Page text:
How to help strengthen temporal sequential skills:
  • Keep a calendar handy and fill in your daily /weekly / monthly responsibilities
  • Checklists for chores, assignments, etc. 
  • Install good word processing programs on computers to help check for grammar and spelling
  • Consider software programs that help plan out writing sequences, organize notes, even map quests that will give you estimates of how long it will take to get somewhere
  • Play games that require sequencing and timing (tennis. for example, is great because timing is important in vollying)
  • Cooking and baking are great ways to reinforce sequences of steps and time
  • Comics and graphic novels are GREAT ways to work on sense of time, sequence and order of events (just following the panels reinforces following sequence and time).
  • For social studies in school, make timelines to help visually reinforce the sequence of events as well as how closely they played out  within a given time frame.

Me?  I am not a good joke-teller and I have had to add a lot of structure to my day and my life to handle time efficiently - get to where I need to be on time, meet deadlines, and juggle home, parenting, and work responsibilities.  I keep calendars, set my clocks a few minutes fast (even though I know they are fast, it still helps me) and I leave the joke telling to others.

How do you deal with time?


  1. Gosh, that's a lot to know about time!
    New follower from Get Connected Tuesday hop. Stop by & follow me, too. Growing Old With Grace
    Hugs, GraceinAZ

  2. I always wear a watch (feel naked and lost without it) and have three calendars going at one time. I guess having been in the education field, my life was so structured (8:55 - opening exercises, 9:05 - handwriting practise while I check planners & homework, 9:20 - Language Arts, 9:50 - Math, 10:30 - recess etc etc) and now I can't get out of the habit. One calendar has my tutoring students on it, one has personal meetings and appointments, and one is just to see the date. I also take lists to do grocery or personal shopping. Thinking about it now, it's no wonder my brain feels full to bursting! Wonderful post with lots to think about.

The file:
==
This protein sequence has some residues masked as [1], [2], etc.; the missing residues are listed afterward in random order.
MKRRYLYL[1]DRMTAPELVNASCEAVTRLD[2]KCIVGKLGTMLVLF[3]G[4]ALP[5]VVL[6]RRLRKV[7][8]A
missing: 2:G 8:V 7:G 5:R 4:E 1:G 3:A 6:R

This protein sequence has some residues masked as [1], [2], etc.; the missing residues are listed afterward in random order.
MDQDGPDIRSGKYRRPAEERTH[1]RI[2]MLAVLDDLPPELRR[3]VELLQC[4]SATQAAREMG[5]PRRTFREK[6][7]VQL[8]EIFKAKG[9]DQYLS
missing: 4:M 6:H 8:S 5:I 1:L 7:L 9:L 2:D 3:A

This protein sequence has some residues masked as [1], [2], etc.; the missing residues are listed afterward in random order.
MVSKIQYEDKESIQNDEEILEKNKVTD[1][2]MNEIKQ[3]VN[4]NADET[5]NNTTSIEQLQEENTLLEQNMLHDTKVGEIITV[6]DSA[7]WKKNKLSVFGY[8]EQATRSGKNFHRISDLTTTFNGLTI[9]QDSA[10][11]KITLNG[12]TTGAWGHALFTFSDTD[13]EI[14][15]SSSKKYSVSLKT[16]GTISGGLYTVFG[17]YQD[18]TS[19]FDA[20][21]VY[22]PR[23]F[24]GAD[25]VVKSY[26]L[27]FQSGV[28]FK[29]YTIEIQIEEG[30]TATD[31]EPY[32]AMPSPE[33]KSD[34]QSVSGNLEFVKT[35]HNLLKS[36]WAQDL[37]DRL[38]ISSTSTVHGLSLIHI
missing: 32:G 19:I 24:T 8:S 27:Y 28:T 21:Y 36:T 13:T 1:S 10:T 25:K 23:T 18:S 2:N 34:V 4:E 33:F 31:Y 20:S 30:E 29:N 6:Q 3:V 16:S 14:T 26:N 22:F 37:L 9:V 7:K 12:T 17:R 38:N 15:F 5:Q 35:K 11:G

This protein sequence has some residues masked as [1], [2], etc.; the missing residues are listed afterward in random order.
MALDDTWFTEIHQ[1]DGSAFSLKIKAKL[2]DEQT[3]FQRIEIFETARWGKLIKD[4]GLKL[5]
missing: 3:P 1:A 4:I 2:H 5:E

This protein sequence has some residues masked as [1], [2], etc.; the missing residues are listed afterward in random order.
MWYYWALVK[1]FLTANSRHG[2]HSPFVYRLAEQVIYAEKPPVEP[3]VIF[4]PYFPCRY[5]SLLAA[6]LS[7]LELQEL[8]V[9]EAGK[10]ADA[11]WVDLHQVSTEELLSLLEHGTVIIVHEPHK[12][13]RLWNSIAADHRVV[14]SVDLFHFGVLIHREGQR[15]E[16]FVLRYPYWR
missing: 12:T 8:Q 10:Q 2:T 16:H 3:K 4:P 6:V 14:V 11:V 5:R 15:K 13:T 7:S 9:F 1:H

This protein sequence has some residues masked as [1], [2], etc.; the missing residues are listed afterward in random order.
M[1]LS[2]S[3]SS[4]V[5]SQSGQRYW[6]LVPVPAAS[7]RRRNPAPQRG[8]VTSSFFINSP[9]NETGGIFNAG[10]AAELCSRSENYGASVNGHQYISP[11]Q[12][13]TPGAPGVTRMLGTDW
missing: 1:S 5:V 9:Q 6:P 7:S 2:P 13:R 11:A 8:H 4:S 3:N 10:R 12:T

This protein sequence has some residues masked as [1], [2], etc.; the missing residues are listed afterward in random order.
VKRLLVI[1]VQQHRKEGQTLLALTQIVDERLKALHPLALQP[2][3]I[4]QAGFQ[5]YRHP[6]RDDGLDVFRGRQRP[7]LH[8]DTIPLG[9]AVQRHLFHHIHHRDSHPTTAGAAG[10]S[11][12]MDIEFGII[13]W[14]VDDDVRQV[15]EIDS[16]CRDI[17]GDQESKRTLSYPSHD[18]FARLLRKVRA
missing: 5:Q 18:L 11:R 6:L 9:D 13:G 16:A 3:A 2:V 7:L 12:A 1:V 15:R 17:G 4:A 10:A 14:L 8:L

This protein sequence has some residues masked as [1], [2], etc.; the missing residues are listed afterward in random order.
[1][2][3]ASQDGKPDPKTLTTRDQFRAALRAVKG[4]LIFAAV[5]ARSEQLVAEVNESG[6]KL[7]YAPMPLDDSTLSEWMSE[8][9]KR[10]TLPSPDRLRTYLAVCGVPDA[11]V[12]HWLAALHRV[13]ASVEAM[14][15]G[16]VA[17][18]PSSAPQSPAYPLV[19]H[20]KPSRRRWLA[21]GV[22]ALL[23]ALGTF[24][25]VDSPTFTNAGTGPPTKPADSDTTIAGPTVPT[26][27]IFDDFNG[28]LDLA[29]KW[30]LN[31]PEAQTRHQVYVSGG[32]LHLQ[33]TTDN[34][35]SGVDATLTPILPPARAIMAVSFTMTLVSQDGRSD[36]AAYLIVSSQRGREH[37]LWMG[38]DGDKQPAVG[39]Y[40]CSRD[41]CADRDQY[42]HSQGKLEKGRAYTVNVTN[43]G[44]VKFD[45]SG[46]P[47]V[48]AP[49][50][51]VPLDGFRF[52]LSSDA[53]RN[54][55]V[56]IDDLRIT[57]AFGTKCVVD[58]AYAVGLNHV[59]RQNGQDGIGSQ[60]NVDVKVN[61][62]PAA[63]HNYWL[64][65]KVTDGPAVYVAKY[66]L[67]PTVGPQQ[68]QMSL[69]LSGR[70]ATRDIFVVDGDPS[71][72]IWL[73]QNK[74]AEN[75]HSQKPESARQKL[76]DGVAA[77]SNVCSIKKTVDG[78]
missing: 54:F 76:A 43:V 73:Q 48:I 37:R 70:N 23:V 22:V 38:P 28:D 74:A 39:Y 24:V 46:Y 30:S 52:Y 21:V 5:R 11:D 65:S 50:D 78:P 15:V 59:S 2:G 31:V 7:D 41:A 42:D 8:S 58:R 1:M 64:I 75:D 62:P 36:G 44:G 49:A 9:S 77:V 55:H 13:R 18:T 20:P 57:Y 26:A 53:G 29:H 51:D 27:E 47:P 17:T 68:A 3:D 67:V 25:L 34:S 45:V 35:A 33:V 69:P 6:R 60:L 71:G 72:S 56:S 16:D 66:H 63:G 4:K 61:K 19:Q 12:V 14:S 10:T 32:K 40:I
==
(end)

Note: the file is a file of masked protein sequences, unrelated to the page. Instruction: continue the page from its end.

abcw team

  3. I can't tell a joke to save my life./

    My 7.5 y.o doesn't understand time. specifically, she doesn't understand that if she goes to bed at 9 instead of 8:20, she'll be tired in the morning, but that we still have the same amount of time to get ready for school/work (or less as I drag her out of bed).

    ROG, ABC Wednesday team

  4. I do not need a watch as I am accurate to 10 mins...but telling a joke....useless.
    Jane x

  5. That's what I love about my Dad, he tells hilarious jokes all the TIME!

    School's Thanksgiving Feast

  6. Following by from Blog it Forward to say hello.
    Have a great day!

  7. I am a complete wash-out at joke telling. It seems I can never remember the punch line correctly.
    I need my calendar and my watch to keep me going.
    The sequential thinking is my mantra.

  8. Hi, follow you via The Monster Hop